Archive for the ‘oil fundamentals’ Category

No demand response to crude price crash? ‘Show us the money’ say motorists in India and China

Crude oversupply is a well-known story by now. Let’s talk about demand growth – or the absence of it. Why has the near-60% crash in crude as measured between the high of mid-June 2014 and the trough of January this year ($115.06 and $46.59/b respectively for front-month Brent) not produced a demand response from Asia?

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The price of oil reaffirms the lesson of a legendary wager

John Kingston is President of the McGraw Hill Financial Global Institute and Director of Global Market Insights. He continues to observe energy markets after his many years with Platts.

When you look at a chart of the price of oil during the last six months, it says a lot of things. One of them is that Julian Simon has won again.

I’d long known about the legendary Julian Simon-Paul Ehrlich bet, made in the early 1980’s at the tail end of a commodity boom. What I didn’t know, until I recently stumbled upon an academic paper written by Yale professor Paul Sabin from 2013 that was turned into a book called The Bet, was how much the two of them truly despised each other. Why I thought the bet was sort of friendly is a mystery; it was actually part of a long-standing open hostility.

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As oil prices push towards $60/b, are we witnessing a “dead cat bounce”, or is the market finding some equilibrium?

On February 9 over 500 delegates crammed into London’s Mayfair Hotel for the Platts London Oil Forum 2015. I’ve lost count of how many times I’ve attended this annual event, which traditionally kicks off IP Week – it’s a fantastic opportunity for the industry to come together, and invariably features stimulating debate.

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California’s cap-and-trade no more than road bump in gasoline’s steep price decline

Drivers in car-crazed California paid more than 10% more for their gasoline at the start of the year. They just didn’t realize it.

As expected, California’s introduction of the emissions cap-and-trade program for transportation fuel suppliers boosted Los Angeles regular gasoline rack prices nearly 17 cents in the first two days of 2015 to $1.5885/gal. The rack is the wholesale level where gasoline and diesel is moved onto those often-shiny tanker trucks that hold roughly 9,000 gallons.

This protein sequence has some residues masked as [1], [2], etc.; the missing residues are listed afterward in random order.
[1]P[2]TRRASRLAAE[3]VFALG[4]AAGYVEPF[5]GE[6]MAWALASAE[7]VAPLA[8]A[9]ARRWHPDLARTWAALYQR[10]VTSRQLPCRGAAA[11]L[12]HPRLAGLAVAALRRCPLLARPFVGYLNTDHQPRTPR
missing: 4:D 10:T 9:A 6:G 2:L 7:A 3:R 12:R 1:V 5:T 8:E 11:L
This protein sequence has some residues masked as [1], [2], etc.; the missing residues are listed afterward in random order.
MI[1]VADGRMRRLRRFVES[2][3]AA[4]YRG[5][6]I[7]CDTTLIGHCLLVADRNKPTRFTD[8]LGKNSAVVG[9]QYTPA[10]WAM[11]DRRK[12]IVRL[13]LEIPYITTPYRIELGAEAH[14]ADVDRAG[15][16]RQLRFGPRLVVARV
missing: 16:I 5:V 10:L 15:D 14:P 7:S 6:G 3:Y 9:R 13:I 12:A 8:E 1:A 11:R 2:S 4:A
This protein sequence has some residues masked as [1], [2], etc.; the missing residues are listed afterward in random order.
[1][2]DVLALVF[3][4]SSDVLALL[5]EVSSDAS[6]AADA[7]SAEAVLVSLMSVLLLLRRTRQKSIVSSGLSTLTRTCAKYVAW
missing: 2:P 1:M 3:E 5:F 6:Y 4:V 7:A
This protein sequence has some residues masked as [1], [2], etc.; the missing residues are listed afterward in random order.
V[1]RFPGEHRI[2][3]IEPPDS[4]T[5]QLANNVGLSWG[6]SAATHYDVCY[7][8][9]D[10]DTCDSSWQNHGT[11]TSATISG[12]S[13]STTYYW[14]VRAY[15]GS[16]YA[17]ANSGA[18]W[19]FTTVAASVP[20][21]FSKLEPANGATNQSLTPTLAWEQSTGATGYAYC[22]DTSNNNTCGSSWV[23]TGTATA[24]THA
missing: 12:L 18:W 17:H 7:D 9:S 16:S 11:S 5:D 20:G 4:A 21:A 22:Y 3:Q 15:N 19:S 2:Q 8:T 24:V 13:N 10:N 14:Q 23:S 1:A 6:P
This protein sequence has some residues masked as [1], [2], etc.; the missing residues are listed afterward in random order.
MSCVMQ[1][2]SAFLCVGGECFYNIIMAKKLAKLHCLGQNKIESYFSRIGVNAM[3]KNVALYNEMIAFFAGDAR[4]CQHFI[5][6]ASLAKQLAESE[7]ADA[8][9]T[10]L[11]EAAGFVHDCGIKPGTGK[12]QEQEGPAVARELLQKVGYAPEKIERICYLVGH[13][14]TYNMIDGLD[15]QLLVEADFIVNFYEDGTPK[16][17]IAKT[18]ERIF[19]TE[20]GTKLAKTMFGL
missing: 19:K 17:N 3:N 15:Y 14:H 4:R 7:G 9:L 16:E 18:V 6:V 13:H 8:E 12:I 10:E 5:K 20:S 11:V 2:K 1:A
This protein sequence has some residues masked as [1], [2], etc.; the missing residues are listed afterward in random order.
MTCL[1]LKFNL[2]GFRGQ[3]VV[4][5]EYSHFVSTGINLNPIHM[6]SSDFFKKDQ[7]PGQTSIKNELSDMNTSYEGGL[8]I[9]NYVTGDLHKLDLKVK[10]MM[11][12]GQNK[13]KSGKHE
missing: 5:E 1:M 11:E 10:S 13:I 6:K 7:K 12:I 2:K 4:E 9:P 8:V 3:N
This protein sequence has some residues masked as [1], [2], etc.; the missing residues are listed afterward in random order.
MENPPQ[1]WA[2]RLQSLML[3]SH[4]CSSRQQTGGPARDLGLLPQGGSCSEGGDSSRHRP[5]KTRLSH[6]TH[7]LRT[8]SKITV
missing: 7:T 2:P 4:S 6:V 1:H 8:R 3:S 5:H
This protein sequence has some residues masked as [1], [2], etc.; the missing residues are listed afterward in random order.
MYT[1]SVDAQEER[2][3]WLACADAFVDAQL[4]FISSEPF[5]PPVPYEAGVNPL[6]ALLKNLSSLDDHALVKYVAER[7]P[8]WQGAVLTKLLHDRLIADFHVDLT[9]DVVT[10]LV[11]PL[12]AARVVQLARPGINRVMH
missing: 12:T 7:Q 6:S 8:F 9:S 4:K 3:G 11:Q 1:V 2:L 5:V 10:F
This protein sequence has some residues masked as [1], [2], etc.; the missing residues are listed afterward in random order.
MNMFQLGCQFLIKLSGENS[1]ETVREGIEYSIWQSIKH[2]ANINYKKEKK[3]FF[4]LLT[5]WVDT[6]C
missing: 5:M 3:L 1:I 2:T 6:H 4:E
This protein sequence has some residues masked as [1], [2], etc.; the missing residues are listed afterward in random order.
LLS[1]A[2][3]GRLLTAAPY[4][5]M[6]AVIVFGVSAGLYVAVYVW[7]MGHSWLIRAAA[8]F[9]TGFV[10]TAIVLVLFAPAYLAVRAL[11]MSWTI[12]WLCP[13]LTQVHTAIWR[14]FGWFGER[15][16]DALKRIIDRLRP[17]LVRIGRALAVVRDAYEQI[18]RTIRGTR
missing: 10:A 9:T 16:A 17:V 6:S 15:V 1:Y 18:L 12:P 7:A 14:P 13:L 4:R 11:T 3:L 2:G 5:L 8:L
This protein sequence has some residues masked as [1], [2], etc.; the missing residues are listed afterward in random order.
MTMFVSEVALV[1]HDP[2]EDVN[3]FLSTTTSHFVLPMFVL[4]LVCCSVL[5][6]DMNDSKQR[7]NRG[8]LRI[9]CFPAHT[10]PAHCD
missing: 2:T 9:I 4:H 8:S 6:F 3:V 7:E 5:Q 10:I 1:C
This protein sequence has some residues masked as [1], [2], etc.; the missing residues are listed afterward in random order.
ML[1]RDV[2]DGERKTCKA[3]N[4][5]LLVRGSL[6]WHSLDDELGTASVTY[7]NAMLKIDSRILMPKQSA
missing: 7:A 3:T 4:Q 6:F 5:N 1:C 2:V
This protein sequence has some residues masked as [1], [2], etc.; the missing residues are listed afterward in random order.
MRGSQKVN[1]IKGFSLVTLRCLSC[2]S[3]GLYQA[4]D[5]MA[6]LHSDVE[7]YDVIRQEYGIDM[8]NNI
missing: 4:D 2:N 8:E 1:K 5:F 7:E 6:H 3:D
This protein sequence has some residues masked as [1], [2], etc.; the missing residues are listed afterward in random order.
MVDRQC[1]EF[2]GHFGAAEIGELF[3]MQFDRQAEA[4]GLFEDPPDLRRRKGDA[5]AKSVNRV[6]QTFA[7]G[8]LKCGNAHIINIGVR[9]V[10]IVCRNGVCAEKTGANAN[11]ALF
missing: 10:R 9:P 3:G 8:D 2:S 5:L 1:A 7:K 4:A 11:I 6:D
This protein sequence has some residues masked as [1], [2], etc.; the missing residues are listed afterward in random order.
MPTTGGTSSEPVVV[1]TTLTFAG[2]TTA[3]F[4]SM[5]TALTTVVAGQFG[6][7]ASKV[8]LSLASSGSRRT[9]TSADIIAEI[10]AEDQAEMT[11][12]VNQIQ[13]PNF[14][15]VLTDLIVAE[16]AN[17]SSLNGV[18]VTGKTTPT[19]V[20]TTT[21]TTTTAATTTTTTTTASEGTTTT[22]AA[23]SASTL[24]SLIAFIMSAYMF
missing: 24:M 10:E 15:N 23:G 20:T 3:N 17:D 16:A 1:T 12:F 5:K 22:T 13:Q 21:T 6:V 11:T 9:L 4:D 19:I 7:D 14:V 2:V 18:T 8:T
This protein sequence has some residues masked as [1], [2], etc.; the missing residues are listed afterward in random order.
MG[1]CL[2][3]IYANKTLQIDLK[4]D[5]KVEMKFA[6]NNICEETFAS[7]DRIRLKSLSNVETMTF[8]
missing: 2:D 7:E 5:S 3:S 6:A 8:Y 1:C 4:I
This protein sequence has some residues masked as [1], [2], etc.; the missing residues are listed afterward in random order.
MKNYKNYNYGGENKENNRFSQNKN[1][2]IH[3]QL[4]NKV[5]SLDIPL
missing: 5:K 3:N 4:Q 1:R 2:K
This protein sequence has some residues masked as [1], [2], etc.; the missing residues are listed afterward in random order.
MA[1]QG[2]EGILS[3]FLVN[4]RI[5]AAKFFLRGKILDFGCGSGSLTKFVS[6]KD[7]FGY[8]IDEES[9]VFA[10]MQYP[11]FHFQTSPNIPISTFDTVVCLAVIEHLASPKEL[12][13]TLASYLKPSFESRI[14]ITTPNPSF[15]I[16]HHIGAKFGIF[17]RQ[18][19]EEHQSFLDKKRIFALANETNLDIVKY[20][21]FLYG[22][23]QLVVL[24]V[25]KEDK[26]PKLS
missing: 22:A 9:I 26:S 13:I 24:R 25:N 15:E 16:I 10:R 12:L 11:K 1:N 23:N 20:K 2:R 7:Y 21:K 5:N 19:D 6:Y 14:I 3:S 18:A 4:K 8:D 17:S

What barely changed right away was the price up and down the supply chain.

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Is the tide about to turn for oil prices?

The International Energy Agency on January 16 gave the beleaguered oil industry something to feel happy about, suggesting that an oil price recovery could be around the corner. However, producers suffering from sub-$50/b oil will still have some time to wait yet before they can expect any real improvement in prices.

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EIA analysis: an enormous build in oil products

The numbers in this week’s Energy Information Administration statistical report showed a build in product inventories that can fairly be called “staggering.” You can read our analysis here. 

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Guest blog: Are low oil prices good or bad for oil traders?

Guest blogger Jonathan Kingsman is the founder of Kingsman SA, which is now a unit of Platts, and he remains a Platts consultant.

Are low oil prices good or bad for oil traders?

In theory oil traders should not care about the price of oil; as they have reminded us many times recently, the big trading companies trade differentials and spreads, not flat (outright) price.

In a trader’s ideal world oil prices would fluctuate in a range, giving traders just enough volatility for risk-free plays on shipment dates and tonnages.

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The plunging US Gulf Coast diesel market

It has been a wild ride for the US Gulf Coast diesel market, driven by oversupply and tax considerations in just the last two weeks.

The longer-term market is reflecting that glut, because the NYMEX ULSD contract is in a relatively steep contango of 10 cts/gal out over the next year. But in the short-term, it’s been the physical Gulf Coast market that’s been the most interesting.

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Guest blog: Scrap “The Call on OPEC”

Steven Kopits is the President of Princeton Energy Advisors, and has been a guest blogger on The Barrel numerous times in the past. 

Seven years ago, when I first turned my attention full time to oil, one of the strangest concepts I encountered was the “call on OPEC”. The call on OPEC means different things in different contexts, but fundamentally, it is as non-economic and culturally imperialist a term as one could imagine.

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The diverging paths of gold and oil in 2014

Gold is a commodity that in the real world doesn’t get used for a whole lot of truly important things, but is seen as a financial asset, and always has been.

Oil is a commodity that in the real world makes modern life possible, gets used for many, many important things, and yet is also seen as a financial asset. It hasn’t always been as that last descriptor, but it’s been that way for awhile.

In the past year, the fundamentals of the industrial asset–oil–ripped through the market in the last few months of the year and sent the price of that commodity plunging. And during that same year, the so-called “safe haven” of gold actually turned out to be something like that in the face of global upheaval, after an extremely bearish 2013. The metal’s price basically didn’t do much of anything over the course of the year.

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